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What I'm Learning About Myself After My ADHD Diagnosis

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I flake on people and hangout sessions. I go home a lot on the weekend. I seclude myself. I wander off to escape the stimuli. I’m not a solid friend. I’ll ask you to repeat what you just said two more times, seemingly like I’m not paying attention. People have called me out on it time and time again.

It’s not apathy — it’s the way a lot of our brains are built. But that’s OK.

A “flaw” in my chemistry is not a flaw in character.

Two summers ago, I was diagnosed with inattentive ADHD. I never thought I’d be sitting here writing this. I thought everyone was like this — I thought everyone functioned the same way I did. Until, my life suddenly spiraled out of control, and I realized this is bigger than a few symptoms.

Let me break it down. ADHD is classified by three types — hyperactive-impulsive, inattentive, and a combination of the two. Hyperactive is likely what you picture when thinking of ADHD: having trouble staying still. Inattentive, however, is different. Pretend all the thoughts you think are written on a chalkboard in your brain. For example, people without ADHD might have a certain function that filters out, say, 90 percent percent of all the stimuli the brain could potentially think about. The other 10 percent gets written on the chalkboard, and that represents the actual thoughts the brain thinks. People with ADHD don’t have the same function that filters out the 90 percent of stimuli that comes at them; therefore, all 100 percent of the stimuli might go on the chalkboard and is thought about all at the same time. Is that possible? No, and that’s why I speak really fast and in fragments, because there are nine times as many thoughts in my head as the average person.

It feels like there’s a constant, loud radio static I can never turn off.

It’s the clumsiness, and the continual busyness of thoughts. My brain is always talking. Words are repeated over and over in my head, and it doesn’t ever stop. There’s a constant song or beat that doesn’t make sense stuck in my head. I talk way too fast. I can’t form sentences well. I sound like a broken record when I talk. I can’t stop moving my hands. I take three times as long to finish anything, from assignments to getting ready in the morning. I wake up four times every night from my thoughts. I have to build in time to get distracted. I’ll forget appointments, classes, and simple tasks if I don’t write them down. I hear you speaking, but I can’t make sense of it fast enough. I need you to repeat what you just said. I can’t remember where I parked my car.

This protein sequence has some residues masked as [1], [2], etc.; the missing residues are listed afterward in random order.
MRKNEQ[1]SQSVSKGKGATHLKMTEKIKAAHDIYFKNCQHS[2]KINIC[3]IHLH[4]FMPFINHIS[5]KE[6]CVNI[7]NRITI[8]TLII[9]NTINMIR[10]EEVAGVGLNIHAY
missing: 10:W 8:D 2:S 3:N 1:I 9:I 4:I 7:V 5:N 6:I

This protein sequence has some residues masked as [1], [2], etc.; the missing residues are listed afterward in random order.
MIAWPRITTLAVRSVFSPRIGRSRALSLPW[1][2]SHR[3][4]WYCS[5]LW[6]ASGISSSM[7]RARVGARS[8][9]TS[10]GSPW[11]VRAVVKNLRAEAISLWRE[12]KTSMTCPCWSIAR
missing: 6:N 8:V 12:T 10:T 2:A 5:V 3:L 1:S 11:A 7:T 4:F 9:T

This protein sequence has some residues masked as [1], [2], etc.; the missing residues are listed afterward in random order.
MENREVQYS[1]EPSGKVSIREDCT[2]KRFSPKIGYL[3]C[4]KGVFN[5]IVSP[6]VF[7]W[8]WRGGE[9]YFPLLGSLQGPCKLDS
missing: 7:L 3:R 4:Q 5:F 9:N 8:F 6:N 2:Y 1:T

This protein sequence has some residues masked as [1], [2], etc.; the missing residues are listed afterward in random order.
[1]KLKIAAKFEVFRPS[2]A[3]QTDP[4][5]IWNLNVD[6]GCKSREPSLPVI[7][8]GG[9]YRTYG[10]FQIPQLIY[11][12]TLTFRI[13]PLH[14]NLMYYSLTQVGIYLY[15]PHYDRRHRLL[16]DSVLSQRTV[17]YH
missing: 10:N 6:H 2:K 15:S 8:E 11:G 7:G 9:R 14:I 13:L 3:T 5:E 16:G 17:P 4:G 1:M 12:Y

What you don’t see is the overcompensation for a disorder I never knew I had my whole life. What you don’t see is the 16-year-old high school student who was in school from 7:30 a.m. to 3:30 p.m., took three AP classes, worked a part-time job from 5:30 to 11 every evening, and spent every night up until 3 a.m. working on assignments for classes I couldn’t pass, because I didn’t have enough time to think when taking tests. It’s sad that I didn’t realize there was a problem when my father was waking up to start the next day when I was going to bed and getting maybe three hours of sleep a night.

Fortunately, there is a bright side. High-school me realized not every class valedictorian had to become a doctor, historian, or brain surgeon, so I’ll never have to attempt to focus on a class equivalent to AP Chemistry ever again. College me realized I can make a living doing whatever it may be that sets my heart on fire and makes me want to get out of bed every day.

The plus side? It’s where my creativity comes from. By nature, I’m 100 percent the most logical person you’ll ever meet. Myers-Briggs type? I’m the one you’ll come to for solving a problem in the quickest way possible. However, when my ADHD first began to peak, there was an increase of me diving into the creative abyss. Research suggests that people with ADHD generally fall more towards the creative side as well. It’s why anything creative is my outlet, since it exercises and frees my brain from all of the distraction the world has to offer.